Anne M. Smith-Nochasak:
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As a species, we love to predict and plan. We love to dream a future in which our lives will be rich and whole. We are troubled by our mortality, and yearn to describe what lies beyond our death. Invariably, we will be happy and we will be in charge.
One of the joys of being a Euro-Canadian child in the 1950’s was inspecting the presents under the Christmas tree each December. We had many relatives, and therefore the presents extended over the floor. Mysterious objects were lifted, flexed, and shaken. We poked and prodded and predicted; this one might be an artist’s sketch pad, or a treasure map, or a beautiful painting of a wild horse galloping over the prairies – not the school notebooks that it probably contained.
As a species, we love to predict and plan. We love to dream a future in which our lives will be rich and whole. We are troubled by our mortality, and yearn to describe what lies beyond our death. Invariably, we will be happy and we will be in charge. Those who disagree with us will probably not fare so well. This is by no means a new attitude. In the upheavals of the Middle Ages, there were many movements pointing to a future in which the good (us) would be vindicated, and the evil (all those who disagreed with us) would come to ruin. Norman Cohn covers such movements in The Pursuit of the Millennium. In our own time of upheaval, we would do well to reflect.
Many of us look forward to a Resurrection of the Dead, but none of us knows what is inside that package. Is it at the end of time? Is it a change experienced in the heart right now? Is it both? Is it just a dream? What did it mean to the followers of Jesus: Was it a physical event that affirmed their faith or was it, as Rudolf Bultmann suggested, a spiritual realization of the meaning of his ministry and death? We flex that package and try to guess what it contains.
When my son went missing on the north Labrador coast a few years ago, a friend told me not to worry, that my mother was in heaven watching over him. My first thought was “You mean this doesn’t end? When I die, I will sit perched on the edge of heaven, viewing my descendants plunging into danger, forever and ever? And everyone will expect me to pull off a miracle?” If my mother had been watching over my son, then she first should have kept his Satellite phone dry, because he was fine but his phone was not.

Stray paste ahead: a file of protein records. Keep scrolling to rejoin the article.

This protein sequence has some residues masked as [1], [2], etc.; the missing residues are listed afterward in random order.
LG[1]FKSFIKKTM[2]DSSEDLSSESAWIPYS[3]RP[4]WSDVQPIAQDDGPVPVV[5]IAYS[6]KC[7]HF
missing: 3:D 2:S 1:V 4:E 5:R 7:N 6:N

I was relieved to read that, biblically anyway, one typically rests with one’s ancestors in death, like King David . One does not watch grandchildren battling the waves and then try to control the storm for them. One does not spend eternity in a grand family reunion – I have enough trouble handling an afternoon at such events. I would rather spend eternity nurturing the crops, tending the livestock, and canoeing the shorelines. Especially shorelines like Rachel’s Wasaya Cove. I fashion an eternity that is pleasing to me.
For the Indigenous peoples, the spirit vibrates in the universe, and all creation is connected. They knew these things before they were written down. They lived these things and knew them in their hearts.
I read Genesis, and I learn how the Ruach (the Breath, the Spirit) moved over the waters, how it called forth all creation, how it breathed life into the first beings. There is raw creative power in those moments, but moved as we are, we try to force them into a box. We set boundaries; we develop residential school systems.
I like to think that my body will return to the earth, and the breath (that is, spirit) that moved in me in this life will return to that same marvellous breath that moves through the universe, that breathes life into the universe. I cannot say how it will unfold, but the Author of the Universe is both infinite and intimate. Whatever unfolds, it will be right.
I fashion an eternity that is pleasing to me. When I rip open the package on Christmas morning, it might be school notebooks. However, I can solve math problems in those notebooks, or jot notes for a remarkable novel.
I will take whatever Resurrection I get.
Next time, I want to focus on Zephaniah, who reminds us that the Author of the Universe will deal with the oppressors, and give praise and honour to those who have suffered shame. As we look forward to growing together in Truth and Reconciliation, dare we hope that the day of uplifting has begun, for those who have been crucified?